An Ex Parte Order of protection is granted where there’s the preponderance of evidence that abuse, or the threat of abuse, is present. In the petition for such an order, the filing party must be very specific about abusive or threatening behavior that has occurred. There also must be reason for you to believe the abusive or threatening behavior will occur in the future.
In my state, the party filing for an Order has the right to ask for an award of custody, as well as an award of child support and maintenance. There are also opportunities to ask the Court order counseling or other educational classes to stop abusive and threatening behavior.
If an order is issued, there is oftentimes a requirement that the parties stay a certain distance away from one another. There can also be a limit on communication between the parties. If pled for, there could also be an award of custody or child support. It’s important, if served with an order, to read it thoroughly and understand if there are any restrictions on communication. The last thing you want to do is violate an order of protection before you’re called to Court.
If an order is issued, you will have a court date within a fairly quick turnaround time. In Missouri, if an Order is issued, per the statute, you must be heard before the Judge within 15 days from the date of filing of the Order. R.S. Mo. §455.040.
Ex Parte Orders of Protection are properly used where there is a genuine fear of abusive or threatening behavior. Or, if there’s stalking behavior occurring, an order is also proper.
Unfortunately, there are times when such orders are not proper, which will be discussed below.
Ex Parte Orders of Protection are criminally enforceable, and a violation of said order is a misdemeanor. These orders have “teeth” to be able to insure someone who is viably threatened can be adequately protected. For example, such orders are useful where there is a fear of physical retribution for filing for divorce, or when a separated spouse has found a new partner and the other spouse has difficulty accepting that fact.
Oftentimes, however, these orders are used as a sword rather than a shield in dissolution of marriage cases. Orders can be filed prior to a party filing for divorce in an attempt to gain an advantage regarding property distribution, child custody, or child support.
For example, orders may be filed prior to filing for divorce in an attempt to win sole possession of the martial residence. I have also seen plenty of cases where the Wife files for such an Order, but requests that communication be allowed to continue, so that she can continue to call Husband and ask for money, all the while keeping him from the home.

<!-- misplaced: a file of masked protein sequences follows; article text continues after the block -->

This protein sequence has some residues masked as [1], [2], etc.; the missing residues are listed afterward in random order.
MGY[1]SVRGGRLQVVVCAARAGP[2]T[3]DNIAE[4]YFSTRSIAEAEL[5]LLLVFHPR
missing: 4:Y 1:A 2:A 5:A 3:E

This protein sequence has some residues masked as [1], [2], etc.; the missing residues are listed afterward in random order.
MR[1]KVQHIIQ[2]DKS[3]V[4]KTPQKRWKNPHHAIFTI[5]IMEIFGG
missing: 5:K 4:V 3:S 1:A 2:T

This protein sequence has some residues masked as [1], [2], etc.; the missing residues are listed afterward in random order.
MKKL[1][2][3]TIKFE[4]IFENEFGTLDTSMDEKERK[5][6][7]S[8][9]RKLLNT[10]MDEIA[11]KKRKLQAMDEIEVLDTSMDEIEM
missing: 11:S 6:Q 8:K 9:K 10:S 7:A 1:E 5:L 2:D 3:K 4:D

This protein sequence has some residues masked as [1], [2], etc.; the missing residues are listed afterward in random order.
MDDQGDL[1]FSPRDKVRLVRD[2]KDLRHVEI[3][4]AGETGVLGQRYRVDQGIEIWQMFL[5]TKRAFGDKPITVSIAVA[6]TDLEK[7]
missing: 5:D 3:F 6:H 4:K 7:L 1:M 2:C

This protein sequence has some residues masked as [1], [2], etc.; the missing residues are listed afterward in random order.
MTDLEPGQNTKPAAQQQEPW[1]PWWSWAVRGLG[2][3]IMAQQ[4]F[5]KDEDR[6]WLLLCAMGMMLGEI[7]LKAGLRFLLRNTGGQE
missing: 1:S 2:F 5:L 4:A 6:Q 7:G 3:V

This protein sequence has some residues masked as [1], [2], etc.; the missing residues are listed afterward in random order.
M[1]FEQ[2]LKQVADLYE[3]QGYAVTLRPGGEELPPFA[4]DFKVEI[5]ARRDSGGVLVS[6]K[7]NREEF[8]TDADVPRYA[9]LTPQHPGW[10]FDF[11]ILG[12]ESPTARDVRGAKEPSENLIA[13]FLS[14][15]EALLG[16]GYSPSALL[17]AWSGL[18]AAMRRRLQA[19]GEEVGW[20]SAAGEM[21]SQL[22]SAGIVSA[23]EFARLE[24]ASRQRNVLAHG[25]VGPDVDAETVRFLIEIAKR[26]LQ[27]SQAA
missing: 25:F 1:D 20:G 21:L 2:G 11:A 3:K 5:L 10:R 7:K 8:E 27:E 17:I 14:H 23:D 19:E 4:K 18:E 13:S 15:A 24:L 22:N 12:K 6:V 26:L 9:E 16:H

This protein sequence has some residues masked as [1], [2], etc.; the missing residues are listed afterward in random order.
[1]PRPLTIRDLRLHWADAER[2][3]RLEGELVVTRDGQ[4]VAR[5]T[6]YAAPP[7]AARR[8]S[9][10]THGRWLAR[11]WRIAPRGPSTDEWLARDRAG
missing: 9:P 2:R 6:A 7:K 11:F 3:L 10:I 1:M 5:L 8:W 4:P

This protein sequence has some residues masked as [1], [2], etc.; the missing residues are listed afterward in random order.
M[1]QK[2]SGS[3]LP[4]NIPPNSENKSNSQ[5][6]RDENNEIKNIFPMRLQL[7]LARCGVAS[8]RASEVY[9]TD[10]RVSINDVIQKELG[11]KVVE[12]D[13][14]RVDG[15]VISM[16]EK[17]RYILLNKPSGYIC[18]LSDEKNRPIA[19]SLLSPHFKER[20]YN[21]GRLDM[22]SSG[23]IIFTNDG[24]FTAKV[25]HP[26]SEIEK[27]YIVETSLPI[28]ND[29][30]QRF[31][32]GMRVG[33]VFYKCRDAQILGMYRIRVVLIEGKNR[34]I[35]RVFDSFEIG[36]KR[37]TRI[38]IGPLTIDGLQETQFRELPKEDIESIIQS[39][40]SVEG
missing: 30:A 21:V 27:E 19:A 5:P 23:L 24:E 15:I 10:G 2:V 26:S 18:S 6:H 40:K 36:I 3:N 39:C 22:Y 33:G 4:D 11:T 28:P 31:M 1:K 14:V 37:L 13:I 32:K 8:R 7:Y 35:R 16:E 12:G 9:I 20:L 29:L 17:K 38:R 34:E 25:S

Oftentimes, if an order of protection is filed after a petition for dissolution of marriage is on file, the Court is reluctant to grant an award of child custody or child support. The logic is that the family court proceeding is the proper place for such a determination, and the dissolution of marriage statutes provide much more guidance on that issue than the ex-parte statutes.
The best advice if served with an Order of Protection, keep track of any and all communication you have with the other party since the time of service. It speaks volumes to the Court if, for example, Wife claims abusive and threatening behavior but continues to call the Husband every day despite the presence of an Order of Protection. Also, be sure to have any witnesses available to testify at your hearing regarding your demeanor and your behavior. If you’re accused of having a temper, it’d be helpful to your case to have someone at Court who will testify that you always keep your cool. You will also need to be able to prove, if removed from the home, why you can’t afford to live outside of the home and why you’re the one who should be allowed to stay.
If you’ve been served with an order of protection, call an attorney immediately. He or she will know how best to help prepare your defense, and if necessary, position you to file a petition for dissolution.